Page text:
Building a World-Class University and the Role of University Ranking: A Russian Case

Building a World-Class University and the Role of University Ranking: A Russian Case

Maxim B. Khomyakov (Ural Federal University, Russia)
Copyright: © 2017 |Pages: 27
DOI: 10.4018/978-1-5225-0819-9.ch020


The chapter is devoted to the analysis of the impact of the global academic rankings and the concept of world-class university upon the system of high education both globally and in contemporary Russia. The author analyses the use of the rankings in benchmarking and strategy planning, and demonstrates negative influence of the obsession with the rankings in some countries. The chapter considers the case of the strategy of Ural Federal University (Russia) as one of the examples of both use and abuse of the rankings in large regional Russian university. The author argues for the necessity of organizing transnational associations and consortia of the universities, especially in emerging countries (BRICS nations, for example), to resist neo-Imperial features of today's global Academia. One of the remedies the chapter proposes is to adopt the idea of plural modernities from sociology and to treat global education environment as kind of a multi-polar world. Then, the author argues, the rankings should be supplemented with qualitative comparative analysis of educational systems.
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Ranking The Powers And The Power Of The Rankings

Ranking Game

If one treats seriously a seemingly (and deceptively) playful slogan of the two last annual releases of the QS World University Ranking – “Who Rules?” - the answer is pretty much evident. In contemporary Academia, the ruling powers are the US, the UK and those parts of continental Western Europe, which in higher education are better suited to the Anglo-Saxon model of the research-intensive World-Class University. Some territories of Asia also seem to be catching up with. Eastern Europe, South-East Asia, Latin America and Africa lag behind. The race is shaped by neo-liberal language of the worldwide competition and power. As noted by Hazelkorn (2011, p. 81), “Rankings are not just a manifestation of the geo-political battle for excellence, they are a driver of it.”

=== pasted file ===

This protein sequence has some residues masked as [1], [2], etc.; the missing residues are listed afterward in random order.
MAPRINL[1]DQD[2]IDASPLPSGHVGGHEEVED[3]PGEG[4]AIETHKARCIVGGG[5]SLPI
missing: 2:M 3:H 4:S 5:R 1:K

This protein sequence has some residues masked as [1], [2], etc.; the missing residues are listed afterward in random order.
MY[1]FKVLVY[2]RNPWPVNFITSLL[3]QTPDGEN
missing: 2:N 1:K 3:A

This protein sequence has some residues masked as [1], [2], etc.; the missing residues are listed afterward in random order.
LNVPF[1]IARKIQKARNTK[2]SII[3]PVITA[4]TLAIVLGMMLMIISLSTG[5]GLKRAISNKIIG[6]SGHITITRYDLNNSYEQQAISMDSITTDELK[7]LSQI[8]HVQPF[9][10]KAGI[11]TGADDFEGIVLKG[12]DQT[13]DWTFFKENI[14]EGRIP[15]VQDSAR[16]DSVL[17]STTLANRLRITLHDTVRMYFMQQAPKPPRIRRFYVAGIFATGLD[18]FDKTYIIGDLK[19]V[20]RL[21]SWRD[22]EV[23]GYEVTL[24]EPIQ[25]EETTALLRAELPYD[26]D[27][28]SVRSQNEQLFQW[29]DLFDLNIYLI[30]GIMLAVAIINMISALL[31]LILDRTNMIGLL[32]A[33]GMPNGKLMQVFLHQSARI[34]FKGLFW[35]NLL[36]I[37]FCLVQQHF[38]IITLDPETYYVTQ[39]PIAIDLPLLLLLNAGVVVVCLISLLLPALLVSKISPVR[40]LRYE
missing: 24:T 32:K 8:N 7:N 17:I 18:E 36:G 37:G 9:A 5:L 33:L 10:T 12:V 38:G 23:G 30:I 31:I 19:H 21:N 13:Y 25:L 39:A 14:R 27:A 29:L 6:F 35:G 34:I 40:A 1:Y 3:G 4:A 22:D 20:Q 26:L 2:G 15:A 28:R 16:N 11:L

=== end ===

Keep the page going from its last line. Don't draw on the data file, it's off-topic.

Some rather serious players play this game. The national states compete for the academic reputation, for their attractiveness to international students, for the channels of exercising soft power, that is, for resources and power in neo-liberal post-colonial world of XXI century (Hazelkorn, 2011; pp. 4-28). It is just too natural that the rankings increasingly influence not only national and global academia, but also politics of the states, immigration flows and international division of labor (Rauhvargers 2013, p. 25; Mei Li et al. 2011, p. 924; Luxbacher 2013). Naturally, then, “rankings are here to stay. Even if academics are aware that the results of rankings are biased and cannot satisfactory measure institutional quality, on more pragmatic level they also recognize that an impressive position in the rankings can be a key factor in securing additional resources, recruiting more students and attracting strong partner institutions” (Rauhvargers 2013, p. 25; Merisotis & Sadlak 2005, p. 98; Altbach 2006, p. 78).

E. Hazelkorn (XXXX) noted that while the majority of the leaders of the higher education institutions believe that the university rankings favor old universities (89%), establish hierarchy of HEIs (82%), are open to distortion and inaccuracies (81%), at the same time they are also inclined to use the results of the rankings in setting goals for strategic planning (63%) and to consider them as providing important comparative information (73%). Only 40% of these leaders, however, believe that the rankings provide valid assessment of the higher education quality (Hazelkorn 2011, p. 94). This seemingly paradoxical use in strategic planning which is believed to be a poor tool of assessing real quality is best explained by the external pressure of the larger society.

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